Revision 9 for 'Osteofibrous dysplasia'

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Osteofibrous Dysplasia

Osteofibrous dysplasia is a benign fibro-osseous cortical lesion, almost exclusively occurs in tibia and fibula. It is most commonly seen in the mid-diaphysis of the tibia. Some consider it synonymous with ossifying fibroma, but many consider as a separate condition. The commonly used synonym is 'ossifying fibroma of the long bones'.

Epidemiology and Natural History

  • Most are seen around the age of 10 years.
  • There is likely slight male predilection.
  • They usually have excellent prognosis and usually stabilize or spontaneously regress once the child is older than 10 years old. 
  • It can be locally destructive and may result in pathological fracture, subsequently pseudarthrosis.
  • Local recurrences can occur after surgery with some aggressive recurrence, possibly due to components of adamantinoma or possible transformation to adamantinoma.



Clinical Presentation

  • Most present with pain and swelling. 
  • May present secondary to pathological fracture.


  • It is considered as a benign, non-neoplastic benign condition.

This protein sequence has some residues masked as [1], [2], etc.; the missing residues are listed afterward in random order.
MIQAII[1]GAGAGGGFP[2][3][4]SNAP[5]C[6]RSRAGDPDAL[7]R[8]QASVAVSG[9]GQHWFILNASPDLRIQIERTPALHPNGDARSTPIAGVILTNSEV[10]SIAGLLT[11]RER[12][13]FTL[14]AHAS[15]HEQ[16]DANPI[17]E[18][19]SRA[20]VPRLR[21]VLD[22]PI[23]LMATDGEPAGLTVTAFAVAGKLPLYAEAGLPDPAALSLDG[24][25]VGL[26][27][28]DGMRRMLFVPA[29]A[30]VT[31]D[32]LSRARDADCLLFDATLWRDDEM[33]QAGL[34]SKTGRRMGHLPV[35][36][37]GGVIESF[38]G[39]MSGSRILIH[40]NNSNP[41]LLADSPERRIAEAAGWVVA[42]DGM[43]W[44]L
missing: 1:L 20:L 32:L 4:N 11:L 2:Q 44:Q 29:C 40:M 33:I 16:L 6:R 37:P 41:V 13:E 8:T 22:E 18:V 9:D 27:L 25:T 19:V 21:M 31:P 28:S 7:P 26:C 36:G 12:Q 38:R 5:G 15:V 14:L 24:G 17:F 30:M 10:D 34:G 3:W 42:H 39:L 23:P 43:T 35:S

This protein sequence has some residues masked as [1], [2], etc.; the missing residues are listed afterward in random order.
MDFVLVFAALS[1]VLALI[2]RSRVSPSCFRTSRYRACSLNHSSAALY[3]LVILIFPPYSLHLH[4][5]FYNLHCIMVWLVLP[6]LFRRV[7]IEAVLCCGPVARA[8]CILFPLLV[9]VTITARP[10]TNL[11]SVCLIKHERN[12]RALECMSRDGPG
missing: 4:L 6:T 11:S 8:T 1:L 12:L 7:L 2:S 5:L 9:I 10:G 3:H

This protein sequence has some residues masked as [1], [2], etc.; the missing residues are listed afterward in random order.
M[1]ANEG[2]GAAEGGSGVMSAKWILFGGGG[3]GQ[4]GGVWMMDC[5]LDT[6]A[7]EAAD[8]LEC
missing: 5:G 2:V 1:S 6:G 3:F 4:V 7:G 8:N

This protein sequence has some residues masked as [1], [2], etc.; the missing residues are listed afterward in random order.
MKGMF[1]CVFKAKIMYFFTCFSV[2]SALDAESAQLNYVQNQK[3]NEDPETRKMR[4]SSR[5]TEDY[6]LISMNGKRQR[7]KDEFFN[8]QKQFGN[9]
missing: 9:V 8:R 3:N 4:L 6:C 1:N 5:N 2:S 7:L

• Histology shows trabecular bone woven within fibrous stroma with osteoblastic rimming and mature lamellar bone.
  • Some consider it as part of spectrum of osteofibrous dysplasia-like adamantinoma and adamantinoma.
  • It is closely related to fibrous dysplasia (fibrous dyplasia is predominantly medullary), but zonal phenomenon and osteoblastic rimming of bony trabeculae are absent in fibrous dysplasia.
  • Osteofibrous dysplasia and ossifying fibroma of the jaw have similar histological characteristics, but osteofibrous dysplasia shows cytokeratin-positive cells and ossifying fibroma of the jaw shows psammomatous calcification, which are exclusive features.
  • Although adamantinoma can contain osteofibrous dysplasia-like components, nests or strands of epithelioid cell is the differentiating feature between adamantioma and osteofibrous dysplasia.
  • Adamantinoma with scarce epithelioid component and mostly composed of osteofibrous dysplasia-like tissue are considered as osteofibrous dysplasia-like adamantinoma.

Imaging features: General

  • Younger age group (adamantinoma - older age group)
  • Usually smaller than adamantinomas (mean 6-7 cm compared to 10-17 cm for adamantinoma).

Plain radiograph

Plain radiograph remains the initial and chief investigation.

  • Location along the long axis: mid diaphysis, especially anteriorly
  • Location along the transverse axis: cortical with medullary encroachment
  • Appreance: lobular loculations to bubbly
  • Desnity: lucent or ground-glass
  • Zone of transition: narrow
  • Margins: well-defined and sclerotic
  • Other features which may be present: Pseudotrabeculations, anterior bowing
  • Negative features: no periosteal reaction, no nidus


MRI is the next step in investigating suspected fubrosseusys dysplasia

  • Intermediate signal on T1.
  • Intermediate-to high signal on T2.
  • Diffue and intense enhancement.
  • No soft-tissue component.
  • No cortical destruction.


  • Surgery is reserved for large size or aggressive behavior.

Differential Diagnosis


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